Thursday, September 26, 2013

Cavendish's Verde Antique Marble

When you walk through the rotunda of the National Art Gallery of Art in Washington, D. C, did you know you were walking on Cavendish? The Verde Antique marble in the floor is from the Proctorsville Quarry. It was chosen because it was a match of the columns of the rotunda, which are made of Italian Verde. Report of the State Geologist on the Mineral Industries ofVermont 1939-1940.

In 1836, the Black River Marble and Soapstone Manufacturing company was established for extraction of the green serpentine rock -Verde Antique. The original quarry was located on the Black River, near Winery Road at a place formerly called Hart’s Bend. It was moved to its present location, off of Twenty Mile Stream Road, in 1931 when Antonia Moriglioni operated the Quarry

Antonia Moriglioni was born in France, on route to the United States from Italy. He came to Rutland, VT in the early 1900’s and discovered the Verde Antique Marble in the early 1930's. He owned and operated the quarry until the local mill owners squeezed him out of the business during World War II. With the mills, and other area businesses having military contracts, they needed the power and viewed the quarry as a “luxury item,” and not necessary for the war effort. Moriglioni never re opened the quarry. Instead he went to work in a quarry in Sherbrooke, Quebec, Canada, where he died as a result of injuries he sustained from an explosion.

In 1989 the Ruby brothers, from Fair Haven, attempted to open the quarry but did not have the equipment to do so. In late 1990’s Vermont Quarries (owned by an Italian company) bought a 20-year lease to remove stone. The quarry was worked for 3-4 years and then work ceased. During this time,  stone was shipped for cutting to Italy, Spain and Brazil.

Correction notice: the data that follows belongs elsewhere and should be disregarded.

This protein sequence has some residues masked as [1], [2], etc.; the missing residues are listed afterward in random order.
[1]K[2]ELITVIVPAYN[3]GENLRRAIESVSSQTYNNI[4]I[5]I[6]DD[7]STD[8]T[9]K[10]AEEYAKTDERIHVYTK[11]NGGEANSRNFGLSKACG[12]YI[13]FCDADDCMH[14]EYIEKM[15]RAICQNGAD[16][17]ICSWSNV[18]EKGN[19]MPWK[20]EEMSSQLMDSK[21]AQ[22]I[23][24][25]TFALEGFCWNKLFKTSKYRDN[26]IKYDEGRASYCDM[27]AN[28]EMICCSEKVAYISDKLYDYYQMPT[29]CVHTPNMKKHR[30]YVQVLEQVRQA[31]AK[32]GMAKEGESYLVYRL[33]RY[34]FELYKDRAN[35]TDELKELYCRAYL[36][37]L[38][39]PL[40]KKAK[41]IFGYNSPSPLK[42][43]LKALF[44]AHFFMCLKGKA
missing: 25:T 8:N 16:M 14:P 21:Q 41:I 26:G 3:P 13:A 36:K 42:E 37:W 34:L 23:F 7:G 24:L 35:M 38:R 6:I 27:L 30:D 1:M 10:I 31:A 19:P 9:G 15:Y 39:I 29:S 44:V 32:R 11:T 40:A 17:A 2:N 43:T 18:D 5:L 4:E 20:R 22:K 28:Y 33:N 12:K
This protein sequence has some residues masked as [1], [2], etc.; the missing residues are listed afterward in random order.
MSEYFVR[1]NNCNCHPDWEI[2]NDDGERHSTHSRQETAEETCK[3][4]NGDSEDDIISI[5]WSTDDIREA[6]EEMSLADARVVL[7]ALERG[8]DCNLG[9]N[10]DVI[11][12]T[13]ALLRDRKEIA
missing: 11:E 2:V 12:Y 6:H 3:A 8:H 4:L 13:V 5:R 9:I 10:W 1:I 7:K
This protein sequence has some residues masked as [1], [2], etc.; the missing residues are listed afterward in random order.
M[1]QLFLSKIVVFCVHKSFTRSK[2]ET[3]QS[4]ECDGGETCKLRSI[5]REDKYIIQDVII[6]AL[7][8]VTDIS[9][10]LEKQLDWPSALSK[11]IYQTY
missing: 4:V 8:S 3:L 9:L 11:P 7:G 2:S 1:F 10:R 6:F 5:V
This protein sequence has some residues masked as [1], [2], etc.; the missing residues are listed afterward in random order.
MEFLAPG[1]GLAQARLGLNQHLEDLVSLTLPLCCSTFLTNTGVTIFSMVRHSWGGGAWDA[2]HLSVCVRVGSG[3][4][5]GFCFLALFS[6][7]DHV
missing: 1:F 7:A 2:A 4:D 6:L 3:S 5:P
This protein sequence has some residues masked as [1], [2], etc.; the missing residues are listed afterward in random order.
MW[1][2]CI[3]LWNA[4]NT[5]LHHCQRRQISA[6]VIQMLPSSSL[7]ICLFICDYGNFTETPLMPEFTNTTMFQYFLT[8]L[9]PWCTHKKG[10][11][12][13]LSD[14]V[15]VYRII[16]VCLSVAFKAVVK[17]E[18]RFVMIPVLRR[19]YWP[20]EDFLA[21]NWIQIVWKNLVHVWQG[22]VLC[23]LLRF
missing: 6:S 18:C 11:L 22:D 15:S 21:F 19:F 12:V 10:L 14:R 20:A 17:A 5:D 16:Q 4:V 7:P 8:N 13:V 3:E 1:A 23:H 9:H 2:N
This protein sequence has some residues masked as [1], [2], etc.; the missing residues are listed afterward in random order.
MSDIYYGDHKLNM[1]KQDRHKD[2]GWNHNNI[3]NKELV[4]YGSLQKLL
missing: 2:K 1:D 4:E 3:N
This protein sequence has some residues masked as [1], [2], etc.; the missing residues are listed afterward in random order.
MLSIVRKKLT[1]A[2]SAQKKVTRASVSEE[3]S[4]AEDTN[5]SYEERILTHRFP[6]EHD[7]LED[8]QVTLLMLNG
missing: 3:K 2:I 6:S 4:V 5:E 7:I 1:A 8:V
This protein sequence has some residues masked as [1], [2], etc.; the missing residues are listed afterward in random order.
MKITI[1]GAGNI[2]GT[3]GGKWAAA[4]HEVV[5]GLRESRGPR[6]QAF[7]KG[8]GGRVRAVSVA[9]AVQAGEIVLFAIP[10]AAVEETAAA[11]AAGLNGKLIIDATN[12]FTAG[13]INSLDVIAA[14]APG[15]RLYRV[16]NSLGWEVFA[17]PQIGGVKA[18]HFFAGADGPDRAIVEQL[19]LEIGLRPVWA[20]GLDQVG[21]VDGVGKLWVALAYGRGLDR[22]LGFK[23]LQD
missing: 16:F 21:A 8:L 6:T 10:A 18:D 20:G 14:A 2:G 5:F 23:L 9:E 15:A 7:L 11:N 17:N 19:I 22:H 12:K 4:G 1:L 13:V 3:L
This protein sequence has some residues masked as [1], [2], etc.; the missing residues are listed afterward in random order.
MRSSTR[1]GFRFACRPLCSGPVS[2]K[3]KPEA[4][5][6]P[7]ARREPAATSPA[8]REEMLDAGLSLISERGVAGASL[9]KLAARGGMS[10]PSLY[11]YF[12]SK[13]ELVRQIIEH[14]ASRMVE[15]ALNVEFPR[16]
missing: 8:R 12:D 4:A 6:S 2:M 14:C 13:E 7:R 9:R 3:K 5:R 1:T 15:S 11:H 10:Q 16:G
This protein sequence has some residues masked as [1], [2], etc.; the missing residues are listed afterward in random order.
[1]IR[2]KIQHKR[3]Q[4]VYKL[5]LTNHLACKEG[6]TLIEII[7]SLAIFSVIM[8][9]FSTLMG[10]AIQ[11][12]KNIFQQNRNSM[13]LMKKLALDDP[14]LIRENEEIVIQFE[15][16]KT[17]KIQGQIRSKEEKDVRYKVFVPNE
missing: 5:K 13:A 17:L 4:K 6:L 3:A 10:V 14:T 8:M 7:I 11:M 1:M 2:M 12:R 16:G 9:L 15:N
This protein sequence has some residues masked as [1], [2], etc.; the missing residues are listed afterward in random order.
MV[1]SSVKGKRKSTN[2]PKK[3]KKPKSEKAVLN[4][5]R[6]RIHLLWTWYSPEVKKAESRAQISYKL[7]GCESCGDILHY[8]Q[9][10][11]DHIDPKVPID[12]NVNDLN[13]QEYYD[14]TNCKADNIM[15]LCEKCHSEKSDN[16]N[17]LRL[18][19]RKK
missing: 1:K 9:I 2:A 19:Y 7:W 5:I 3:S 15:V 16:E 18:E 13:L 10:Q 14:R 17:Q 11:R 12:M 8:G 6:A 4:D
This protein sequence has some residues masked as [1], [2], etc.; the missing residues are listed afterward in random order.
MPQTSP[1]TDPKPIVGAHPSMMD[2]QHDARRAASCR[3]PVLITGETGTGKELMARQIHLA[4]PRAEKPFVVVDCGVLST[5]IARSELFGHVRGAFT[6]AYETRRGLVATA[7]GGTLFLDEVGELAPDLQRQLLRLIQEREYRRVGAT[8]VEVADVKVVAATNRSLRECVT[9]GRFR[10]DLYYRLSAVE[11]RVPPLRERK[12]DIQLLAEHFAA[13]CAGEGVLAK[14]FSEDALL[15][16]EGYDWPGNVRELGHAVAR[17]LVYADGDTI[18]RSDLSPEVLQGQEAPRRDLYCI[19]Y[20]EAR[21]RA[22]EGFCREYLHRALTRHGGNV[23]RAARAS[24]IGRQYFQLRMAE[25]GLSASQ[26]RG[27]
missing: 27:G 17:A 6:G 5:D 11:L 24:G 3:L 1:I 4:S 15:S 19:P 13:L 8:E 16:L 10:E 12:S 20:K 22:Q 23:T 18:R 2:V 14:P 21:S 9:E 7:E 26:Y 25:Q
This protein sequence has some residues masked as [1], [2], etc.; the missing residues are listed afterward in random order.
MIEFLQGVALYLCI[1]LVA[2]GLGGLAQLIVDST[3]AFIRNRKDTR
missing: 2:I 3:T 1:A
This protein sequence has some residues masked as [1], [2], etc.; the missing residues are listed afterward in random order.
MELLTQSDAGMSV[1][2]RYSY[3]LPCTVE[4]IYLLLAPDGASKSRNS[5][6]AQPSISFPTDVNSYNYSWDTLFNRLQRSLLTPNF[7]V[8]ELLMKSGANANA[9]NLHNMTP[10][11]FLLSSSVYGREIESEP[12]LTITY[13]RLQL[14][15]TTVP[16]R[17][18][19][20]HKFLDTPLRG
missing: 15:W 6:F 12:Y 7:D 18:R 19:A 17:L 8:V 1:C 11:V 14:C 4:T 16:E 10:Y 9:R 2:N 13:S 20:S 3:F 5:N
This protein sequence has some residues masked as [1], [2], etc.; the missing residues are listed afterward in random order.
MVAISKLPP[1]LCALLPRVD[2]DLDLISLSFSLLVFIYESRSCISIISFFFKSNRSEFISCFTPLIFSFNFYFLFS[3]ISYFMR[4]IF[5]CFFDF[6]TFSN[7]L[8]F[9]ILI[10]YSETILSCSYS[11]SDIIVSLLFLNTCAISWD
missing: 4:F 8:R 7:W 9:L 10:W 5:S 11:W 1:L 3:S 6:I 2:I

This past week, members of the Moriglioni family-Lucille Moriglioni Evens, her brother James and his wife Barbara-presented the Cavendish Historical Society with pieces of the Verde Antique marble from their father's quarry. These are currently on display at the Museum. 

The Museum is open on Sunday's from 2-4 pm. until Oct. 13. 

On Oct 13, there will be a guided cemetery tour of the Old Revolutionary and Coffeen cemeteries. Meet at the Museum at 2 pm. FMI: or call 802-226-7807. 

Wednesday, September 18, 2013

Follow up to Phineas Gage Program: Area Resources for TBI

One of the questions that often occurs when the Cavendish Historical Society (CHS) has a program about Phineas Gage is where to go for treatment and rehabilitation of traumatic brain injury (TBI). Below are resources to consider:

Getting What You Need in Cavendish: A checklist for those affected by chronic/life threatening condition and aging. 

• Rehabilitation-There are currently 16 funded TBI Model Systems Centers, with the closest one to Vermont being Spaulding-Harvard TBI in Boston

 Brain Injury Association of Vermont  (BIAV)
-       - Facebook Page
-       - Website 
-       - Annual Conference Oct. 8 at the Sheraton inn and Conference Center Burlington. Keynote speaker Kevin Pearce, snowboarder, ESPN commentator, TBI survivor. 

• Dr. Jill Bolte Taylor: A Harvard-trained and published neuroanatomist who experienced a severe hemorrhage in the left hemisphere of her brain in 1996. On the afternoon of this rare form of stroke (AVM), she could not walk, talk, read, write, or recall any of her life. It took eight years for Dr. Jill to completely recover all of her functions and thinking ability.
-       - TED Presentation 
-       - My Stroke of Insight 
-      -  Taylor’sWebsite

• The Crash Reel: Competitive snowboarder and Vermonter Kevin Pearce’s story of recovery after a traumatic brain injury he sustained while training for the 2010 Winter Olympics. 

Wednesday, September 4, 2013

165th Anniversary of Phineas Gage Accident